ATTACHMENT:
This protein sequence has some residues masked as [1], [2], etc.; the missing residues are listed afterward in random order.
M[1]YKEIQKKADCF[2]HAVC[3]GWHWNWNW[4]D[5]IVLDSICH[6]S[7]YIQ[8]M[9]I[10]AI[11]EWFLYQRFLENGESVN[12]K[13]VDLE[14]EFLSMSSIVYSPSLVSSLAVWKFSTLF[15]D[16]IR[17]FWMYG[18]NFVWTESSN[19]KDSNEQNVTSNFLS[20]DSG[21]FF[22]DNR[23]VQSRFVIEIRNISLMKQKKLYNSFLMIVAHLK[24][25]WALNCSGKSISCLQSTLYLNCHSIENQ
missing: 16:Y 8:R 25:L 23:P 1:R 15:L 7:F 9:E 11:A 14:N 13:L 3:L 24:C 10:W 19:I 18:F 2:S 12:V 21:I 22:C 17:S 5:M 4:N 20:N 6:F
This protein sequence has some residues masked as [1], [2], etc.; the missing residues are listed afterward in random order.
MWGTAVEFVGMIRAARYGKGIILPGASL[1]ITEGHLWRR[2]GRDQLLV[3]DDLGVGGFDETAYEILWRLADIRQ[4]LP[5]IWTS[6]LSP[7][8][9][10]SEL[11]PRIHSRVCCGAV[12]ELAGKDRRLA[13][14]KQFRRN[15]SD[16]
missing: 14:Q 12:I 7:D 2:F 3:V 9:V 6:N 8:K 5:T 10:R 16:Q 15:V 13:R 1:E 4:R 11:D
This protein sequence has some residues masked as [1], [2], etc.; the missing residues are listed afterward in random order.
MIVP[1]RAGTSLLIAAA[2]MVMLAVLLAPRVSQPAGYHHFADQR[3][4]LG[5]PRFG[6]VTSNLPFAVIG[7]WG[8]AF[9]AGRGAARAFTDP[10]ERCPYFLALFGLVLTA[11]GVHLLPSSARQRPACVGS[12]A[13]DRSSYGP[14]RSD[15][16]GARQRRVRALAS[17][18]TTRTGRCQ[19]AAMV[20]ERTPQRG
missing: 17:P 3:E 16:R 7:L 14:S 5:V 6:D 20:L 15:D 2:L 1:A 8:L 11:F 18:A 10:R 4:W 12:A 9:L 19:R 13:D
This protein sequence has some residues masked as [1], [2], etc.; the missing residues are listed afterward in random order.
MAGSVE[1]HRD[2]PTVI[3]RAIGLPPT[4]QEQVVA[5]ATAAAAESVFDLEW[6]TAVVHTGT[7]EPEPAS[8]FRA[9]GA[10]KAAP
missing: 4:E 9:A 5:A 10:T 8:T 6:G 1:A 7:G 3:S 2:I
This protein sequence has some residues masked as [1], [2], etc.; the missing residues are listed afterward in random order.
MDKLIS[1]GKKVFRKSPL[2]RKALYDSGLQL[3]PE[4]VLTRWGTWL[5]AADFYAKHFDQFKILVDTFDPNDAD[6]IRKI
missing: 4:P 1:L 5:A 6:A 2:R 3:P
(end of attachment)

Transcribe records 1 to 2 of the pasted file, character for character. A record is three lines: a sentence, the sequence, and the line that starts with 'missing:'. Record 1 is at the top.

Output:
This protein sequence has some residues masked as [1], [2], etc.; the missing residues are listed afterward in random order.
M[1]YKEIQKKADCF[2]HAVC[3]GWHWNWNW[4]D[5]IVLDSICH[6]S[7]YIQ[8]M[9]I[10]AI[11]EWFLYQRFLENGESVN[12]K[13]VDLE[14]EFLSMSSIVYSPSLVSSLAVWKFSTLF[15]D[16]IR[17]FWMYG[18]NFVWTESSN[19]KDSNEQNVTSNFLS[20]DSG[21]FF[22]DNR[23]VQSRFVIEIRNISLMKQKKLYNSFLMIVAHLK[24][25]WALNCSGKSISCLQSTLYLNCHSIENQ
missing: 16:Y 8:R 25:L 23:P 1:R 15:L 7:F 9:E 11:A 14:N 13:L 3:L 24:C 10:W 19:I 18:F 2:S 12:V 21:I 22:C 17:S 5:M 4:N 20:N 6:F
This protein sequence has some residues masked as [1], [2], etc.; the missing residues are listed afterward in random order.
MWGTAVEFVGMIRAARYGKGIILPGASL[1]ITEGHLWRR[2]GRDQLLV[3]DDLGVGGFDETAYEILWRLADIRQ[4]LP[5]IWTS[6]LSP[7][8][9][10]SEL[11]PRIHSRVCCGAV[12]ELAGKDRRLA[13][14]KQFRRN[15]SD[16]
missing: 14:Q 12:I 7:D 2:F 3:V 9:V 6:N 8:K 5:T 10:R 16:Q 15:V 13:R 1:E 4:R 11:D